Album Review: XL427 – Thee Attack

Ohio space-rock group XL427 welcomed in the new year with a haunting sophomore record release: Thee Attack, out January 3, 2020, on Poptek Records, features nine spacey rock tracks packed chock-full of shoegaze and melancholy.

thee attack.jpgThee Attack arrives over a decade after XL427’s debut; the group’s first album, Yesterdays Forever, was released in 2009, and between the two records, lead singer and frontman Andy Ingram was diagnosed with and survived West Nile Virus. Both the time and illness have impacted his music.

“Sad songs make me happy, but beyond that, getting sick changes your perspective on a lot of life,” Ingram said. “All but one of these songs are borne of that struggle, though I still try to write really catchy choruses.”

That struggle is evident, whether intentionally or unintentionally, in the nine tracks comprising Thee Attack: though Ingram’s vocals and Ingram, Mike Rutschte and Gigi Palassis’ guitars are largely melodic throughout the album, and though Dan Stahl’s drums are crisp, there is often dissonance between the instruments. And at times on “The (Surprise) Party,” the first track on the album, the instruments seem out of sync entirely.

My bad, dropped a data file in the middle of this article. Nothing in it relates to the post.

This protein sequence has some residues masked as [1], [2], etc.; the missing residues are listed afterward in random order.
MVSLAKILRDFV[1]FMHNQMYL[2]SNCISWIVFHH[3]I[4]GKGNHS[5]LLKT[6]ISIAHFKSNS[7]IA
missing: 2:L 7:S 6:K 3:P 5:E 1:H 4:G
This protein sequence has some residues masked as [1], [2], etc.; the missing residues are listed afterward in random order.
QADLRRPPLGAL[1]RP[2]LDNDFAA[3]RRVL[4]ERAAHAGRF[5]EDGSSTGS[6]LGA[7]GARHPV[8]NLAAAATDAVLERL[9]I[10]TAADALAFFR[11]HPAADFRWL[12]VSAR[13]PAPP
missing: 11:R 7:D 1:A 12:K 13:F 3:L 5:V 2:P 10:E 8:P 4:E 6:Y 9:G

Yet there is still something magnetic about the record. Ingram’s vocals echo throughout most of the tracks, creating a haunting effect, and the aforementioned dissonance often works in the band’s favor to heighten the eeriness of the album (“The Covenant”). The band also utilizes a punky sound to inject a healthy attitude into the music, ensuring their music does not become lifeless in its melancholy (“Ideas,” “NASA Arizona”). Finally, there are some tracks on which the guitars feel grungy and distorted, combining with dry vocals to breed a wave of vicious anger and bitterness that feels tangible (“Sunlight+Water”).

So though the music feels, at times, disjointed, Thee Attack is a surprisingly vibrant record, even in its spacey shoegaze and pensive sadness.

Photo courtesy of Nikki Stargel.

Thee Attack is a wonderfully spacey album; though at times feeling briefly dry and uncoordinated, the record is also eerily haunting as Ingram and his band move through nine darkly melodic tracks. The record is available on streaming services, but listen to and purchase Thee Attack via XL427’s Bandcamp page below.

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